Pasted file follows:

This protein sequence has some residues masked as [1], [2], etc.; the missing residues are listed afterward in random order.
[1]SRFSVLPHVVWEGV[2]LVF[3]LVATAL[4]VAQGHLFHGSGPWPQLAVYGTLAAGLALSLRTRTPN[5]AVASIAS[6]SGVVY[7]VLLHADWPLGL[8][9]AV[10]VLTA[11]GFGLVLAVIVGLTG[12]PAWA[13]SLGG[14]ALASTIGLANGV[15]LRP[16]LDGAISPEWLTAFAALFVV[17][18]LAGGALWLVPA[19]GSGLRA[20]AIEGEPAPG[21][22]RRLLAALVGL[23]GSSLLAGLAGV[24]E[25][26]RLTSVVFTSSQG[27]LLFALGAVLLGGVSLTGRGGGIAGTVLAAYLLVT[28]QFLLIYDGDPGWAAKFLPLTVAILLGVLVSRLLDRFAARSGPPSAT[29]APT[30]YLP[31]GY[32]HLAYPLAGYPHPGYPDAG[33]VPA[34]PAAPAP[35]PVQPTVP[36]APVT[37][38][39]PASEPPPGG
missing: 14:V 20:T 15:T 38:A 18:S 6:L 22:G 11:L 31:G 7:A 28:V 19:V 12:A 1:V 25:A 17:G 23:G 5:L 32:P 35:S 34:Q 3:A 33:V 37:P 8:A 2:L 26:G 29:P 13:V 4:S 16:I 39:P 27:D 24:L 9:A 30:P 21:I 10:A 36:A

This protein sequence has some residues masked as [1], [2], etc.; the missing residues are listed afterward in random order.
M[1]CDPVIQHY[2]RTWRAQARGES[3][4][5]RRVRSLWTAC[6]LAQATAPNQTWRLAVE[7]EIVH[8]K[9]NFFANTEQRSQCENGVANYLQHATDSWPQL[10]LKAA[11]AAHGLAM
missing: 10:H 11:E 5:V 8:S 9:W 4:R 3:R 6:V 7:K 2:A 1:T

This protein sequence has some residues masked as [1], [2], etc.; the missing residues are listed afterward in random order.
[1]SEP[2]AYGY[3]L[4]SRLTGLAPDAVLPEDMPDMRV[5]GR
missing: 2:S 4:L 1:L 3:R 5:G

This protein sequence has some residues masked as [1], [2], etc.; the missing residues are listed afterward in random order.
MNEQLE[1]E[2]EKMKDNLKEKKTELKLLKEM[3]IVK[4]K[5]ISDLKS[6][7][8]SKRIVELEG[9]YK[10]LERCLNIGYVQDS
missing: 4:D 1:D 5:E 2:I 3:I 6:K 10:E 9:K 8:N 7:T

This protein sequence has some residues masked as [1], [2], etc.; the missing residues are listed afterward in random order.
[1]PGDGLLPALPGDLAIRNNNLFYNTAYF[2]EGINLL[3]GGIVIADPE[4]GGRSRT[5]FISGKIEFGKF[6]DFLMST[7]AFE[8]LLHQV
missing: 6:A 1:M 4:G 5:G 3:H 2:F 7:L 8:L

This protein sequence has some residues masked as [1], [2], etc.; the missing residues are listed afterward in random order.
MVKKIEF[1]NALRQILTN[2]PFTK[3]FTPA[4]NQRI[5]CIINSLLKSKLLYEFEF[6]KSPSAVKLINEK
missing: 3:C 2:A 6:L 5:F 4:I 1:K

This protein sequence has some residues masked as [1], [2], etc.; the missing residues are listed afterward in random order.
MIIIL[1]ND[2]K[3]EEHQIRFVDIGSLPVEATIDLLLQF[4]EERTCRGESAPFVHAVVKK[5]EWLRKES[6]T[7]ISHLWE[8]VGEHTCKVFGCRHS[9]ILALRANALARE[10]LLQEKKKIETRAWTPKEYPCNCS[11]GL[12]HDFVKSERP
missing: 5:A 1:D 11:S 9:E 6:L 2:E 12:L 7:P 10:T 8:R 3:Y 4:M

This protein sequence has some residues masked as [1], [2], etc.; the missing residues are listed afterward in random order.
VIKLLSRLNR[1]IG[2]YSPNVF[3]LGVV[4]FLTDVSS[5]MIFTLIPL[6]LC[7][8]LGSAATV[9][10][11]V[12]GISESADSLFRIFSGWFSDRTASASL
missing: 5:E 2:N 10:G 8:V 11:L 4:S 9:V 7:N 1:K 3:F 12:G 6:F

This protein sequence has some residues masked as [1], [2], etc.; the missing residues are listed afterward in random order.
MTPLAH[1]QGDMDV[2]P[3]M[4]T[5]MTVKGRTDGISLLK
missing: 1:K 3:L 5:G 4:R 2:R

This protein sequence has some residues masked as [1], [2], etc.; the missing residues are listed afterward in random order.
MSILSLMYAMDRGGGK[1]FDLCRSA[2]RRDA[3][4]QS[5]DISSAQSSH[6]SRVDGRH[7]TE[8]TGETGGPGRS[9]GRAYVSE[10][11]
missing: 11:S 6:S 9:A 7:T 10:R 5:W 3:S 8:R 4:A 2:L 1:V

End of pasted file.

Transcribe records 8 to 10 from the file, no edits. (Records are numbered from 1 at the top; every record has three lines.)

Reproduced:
This protein sequence has some residues masked as [1], [2], etc.; the missing residues are listed afterward in random order.
VIKLLSRLNR[1]IG[2]YSPNVF[3]LGVV[4]FLTDVSS[5]MIFTLIPL[6]LC[7][8]LGSAATV[9][10][11]V[12]GISESADSLFRIFSGWFSDRTASASL
missing: 5:E 2:N 10:G 8:V 11:L 4:S 9:V 7:N 1:K 3:F 12:G 6:F

This protein sequence has some residues masked as [1], [2], etc.; the missing residues are listed afterward in random order.
MTPLAH[1]QGDMDV[2]P[3]M[4]T[5]MTVKGRTDGISLLK
missing: 1:K 3:L 5:G 4:R 2:R

This protein sequence has some residues masked as [1], [2], etc.; the missing residues are listed afterward in random order.
MSILSLMYAMDRGGGK[1]FDLCRSA[2]RRDA[3][4]QS[5]DISSAQSSH[6]SRVDGRH[7]TE[8]TGETGGPGRS[9]GRAYVSE[10][11]
missing: 11:S 6:S 9:A 7:T 10:R 5:W 3:S 8:R 4:A 2:L 1:V